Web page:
A-61C and C-101G Hp gene promoter polymorphisms are, respectively, associated with ahaptoglobinaemia and hypohaptoglobinaemia in Ghana.

Abstract

We have investigated the genetic basis for the Hp0 phenotype amongst 123 randomly selected Ghanaians. A total of 17 individuals were determined to be Hp0 phenotype, based on the classical method for Hp phenotyping of Hb-supplemented plasma. Out of the 17 Hp0 individuals, nine subjects were further classified as ahaptoglobinaemic and eight as hypohaptoglobinaemic by Western blots and double immunodiffusion. We identified three previously known base substitutions (A-55G, A-61C and T-104A) and three new ones (C-101G, T-191G and C-242T) within the 5' flanking region of the Hp gene. The A-61C base substitution significantly decreased transcriptional activity and was associated strongly with Hp2 allele and ahaptoglobinaemia. The C-101G substitution was similar in transcriptional activity to the wild-type and was associated with Hp1S allele and hypohaptoglobinaemia. The Hpdel allele seen in Asian populations was absent. We conclude that the Hp0 phenotype in Ghana has a genetic basis that differs significantly from that seen in Asia.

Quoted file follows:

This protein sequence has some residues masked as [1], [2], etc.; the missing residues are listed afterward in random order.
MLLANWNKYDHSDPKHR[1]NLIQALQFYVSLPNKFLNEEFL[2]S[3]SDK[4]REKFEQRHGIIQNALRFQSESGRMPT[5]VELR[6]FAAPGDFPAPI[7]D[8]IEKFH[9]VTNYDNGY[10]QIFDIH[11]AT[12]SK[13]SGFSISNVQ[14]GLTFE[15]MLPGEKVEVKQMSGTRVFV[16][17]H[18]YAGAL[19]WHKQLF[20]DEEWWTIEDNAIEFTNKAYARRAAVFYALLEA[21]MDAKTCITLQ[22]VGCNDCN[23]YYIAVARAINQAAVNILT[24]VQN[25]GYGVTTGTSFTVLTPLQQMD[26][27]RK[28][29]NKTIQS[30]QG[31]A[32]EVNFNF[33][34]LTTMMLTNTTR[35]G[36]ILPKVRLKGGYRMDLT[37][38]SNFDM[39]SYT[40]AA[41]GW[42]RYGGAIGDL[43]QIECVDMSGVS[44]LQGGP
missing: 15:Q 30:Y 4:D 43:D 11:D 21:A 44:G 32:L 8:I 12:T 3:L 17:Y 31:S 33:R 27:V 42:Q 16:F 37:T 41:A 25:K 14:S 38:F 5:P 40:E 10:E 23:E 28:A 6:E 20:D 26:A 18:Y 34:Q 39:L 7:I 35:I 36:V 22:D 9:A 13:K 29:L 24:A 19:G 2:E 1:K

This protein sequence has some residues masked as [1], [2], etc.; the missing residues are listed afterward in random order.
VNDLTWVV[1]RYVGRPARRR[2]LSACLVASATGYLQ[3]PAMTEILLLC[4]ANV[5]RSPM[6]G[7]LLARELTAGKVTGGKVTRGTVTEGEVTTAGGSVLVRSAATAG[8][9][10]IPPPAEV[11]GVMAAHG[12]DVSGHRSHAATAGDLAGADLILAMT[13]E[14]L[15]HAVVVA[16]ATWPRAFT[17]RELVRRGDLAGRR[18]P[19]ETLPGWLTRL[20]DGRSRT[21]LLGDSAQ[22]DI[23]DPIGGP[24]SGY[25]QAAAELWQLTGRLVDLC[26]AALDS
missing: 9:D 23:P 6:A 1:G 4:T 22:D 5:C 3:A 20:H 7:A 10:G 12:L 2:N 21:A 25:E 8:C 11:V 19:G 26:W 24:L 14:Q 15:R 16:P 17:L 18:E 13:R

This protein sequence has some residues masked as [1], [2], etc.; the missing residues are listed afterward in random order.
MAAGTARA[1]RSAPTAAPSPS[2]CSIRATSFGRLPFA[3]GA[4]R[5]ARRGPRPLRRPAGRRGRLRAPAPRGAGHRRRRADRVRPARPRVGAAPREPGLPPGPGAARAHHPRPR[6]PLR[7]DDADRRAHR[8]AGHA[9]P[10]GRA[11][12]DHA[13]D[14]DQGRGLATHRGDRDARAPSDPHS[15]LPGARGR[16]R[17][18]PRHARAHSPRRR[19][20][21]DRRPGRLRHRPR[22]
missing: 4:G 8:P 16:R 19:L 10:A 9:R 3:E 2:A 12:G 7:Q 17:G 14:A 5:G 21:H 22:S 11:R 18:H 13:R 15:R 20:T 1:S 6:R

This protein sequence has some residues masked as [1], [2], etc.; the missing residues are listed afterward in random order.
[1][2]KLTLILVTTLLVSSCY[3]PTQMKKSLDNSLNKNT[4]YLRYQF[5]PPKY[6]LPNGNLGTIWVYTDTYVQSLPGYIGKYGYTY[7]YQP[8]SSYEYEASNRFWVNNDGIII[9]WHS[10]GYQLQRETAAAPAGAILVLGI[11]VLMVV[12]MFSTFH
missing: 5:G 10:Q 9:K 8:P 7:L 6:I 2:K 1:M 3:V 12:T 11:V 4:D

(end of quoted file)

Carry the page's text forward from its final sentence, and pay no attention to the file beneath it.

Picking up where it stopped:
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@article{Teye2003A61CAC, title={A-61C and C-101G Hp gene promoter polymorphisms are, respectively, associated with ahaptoglobinaemia and hypohaptoglobinaemia in Ghana.}, author={Kwesi Teye and Isaac Kweku Quaye and Yuya Koda and Mikiko Soejima and Makoto Tsuneoka and Hongbo Pang and Ivy Ekem and Albert George Baidoe Amoah and Andrew Anthony Adjei and Hiroshi Kimura}, journal={Clinical genetics}, year={2003}, volume={64 5}, pages={439-43} }